We use a SQL Server 2016 Availability Group (AG) on a Windows Server 2012 multi-subnet failover cluster for HA/DR. There are two nodes in our New York datacenter (10.7.x.x subnet) and one node in our Colorado datacenter (10.8.x.x subnet). The Colorado server is primarily for Disaster Recovery or extended maintenance where NY is offline, so we currently set the Quorum NodeWeight/Votes for the CO-SQL01 node to zero to prevent it from automatically taking ownership of the Cluster or AG if there are any issues.
My question is this: should we change the default settings in the Failover Cluster Manager, specifically the Preferred Owners of the AG role and the Possible Owners of the AG listener IP resources? The defaults that are used seem to conflict with our goals of High Availability using the two nodes in NY and only using the CO node for Disaster Recovery.
Here are the default settings for the Preferred Owners of our Multi-Subnet AG:
Should we add a check next to NY-SQL02 and move it above CO-SQL01 so that it is preferred? What about other roles, can we set the preferred owners of the core cluster resources (like the cluster name)?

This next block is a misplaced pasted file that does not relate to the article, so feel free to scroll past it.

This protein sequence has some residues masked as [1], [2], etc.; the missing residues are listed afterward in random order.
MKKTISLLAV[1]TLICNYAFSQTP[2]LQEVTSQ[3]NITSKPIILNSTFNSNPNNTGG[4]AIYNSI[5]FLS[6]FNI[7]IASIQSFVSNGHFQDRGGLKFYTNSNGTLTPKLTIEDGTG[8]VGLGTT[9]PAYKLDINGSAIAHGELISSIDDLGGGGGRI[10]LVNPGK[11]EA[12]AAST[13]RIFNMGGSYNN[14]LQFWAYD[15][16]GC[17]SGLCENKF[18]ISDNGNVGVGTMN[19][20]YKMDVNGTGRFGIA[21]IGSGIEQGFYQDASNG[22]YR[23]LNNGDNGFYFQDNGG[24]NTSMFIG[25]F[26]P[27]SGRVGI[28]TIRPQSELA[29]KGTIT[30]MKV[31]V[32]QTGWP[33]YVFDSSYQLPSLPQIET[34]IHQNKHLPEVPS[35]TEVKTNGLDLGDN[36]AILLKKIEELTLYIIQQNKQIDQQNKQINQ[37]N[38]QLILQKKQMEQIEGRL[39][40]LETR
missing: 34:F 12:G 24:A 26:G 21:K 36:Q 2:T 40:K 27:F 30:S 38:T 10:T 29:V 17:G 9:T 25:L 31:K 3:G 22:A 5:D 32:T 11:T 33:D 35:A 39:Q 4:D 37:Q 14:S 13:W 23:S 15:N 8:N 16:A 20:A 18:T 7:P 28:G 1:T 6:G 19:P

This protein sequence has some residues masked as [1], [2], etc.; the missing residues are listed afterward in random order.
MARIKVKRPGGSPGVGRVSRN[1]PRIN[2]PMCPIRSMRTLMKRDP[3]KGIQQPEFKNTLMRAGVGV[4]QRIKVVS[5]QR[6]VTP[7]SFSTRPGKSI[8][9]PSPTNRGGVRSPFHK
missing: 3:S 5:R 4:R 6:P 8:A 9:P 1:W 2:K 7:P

And here are the default settings for the SQL-StackOverflow_AG IP resources:
Should we remove the check marks next to the servers that are in a different subnet than that IP address?
This question came up on a recent office hours, but it is something we though might help prevent downtime when our cluster has issues. We recently had a 5 minute outage when we replaced our CO-SQL01 server hardware and it was added back to the failover cluster (but not the AG) without removing it's vote. The CO-SQL01 server then experienced a hard crash (we think it was an NVMe/PCIe driver bug under heavy load) and managed to take down the AG with it (we think CO-SQL01 took ownership of the core cluster resources when it came back online).
To be honest we have had a number of unexpected issues with using Multi-Subnet Failover Cluster Availability Groups, and it seems like the default preferred role owners and possible resource owners may be incorrect or at least not optimal for our scenario. We currently are looking at using the new Distributed Availability Groups feature in SQL Server 2016 to split our Multi-Subnet AG into to two single subnet AGs (one for each datacenter) as a way to prevent these issues in the future. We also think that will allow us to upgrade the cluster OS with minimal downtime.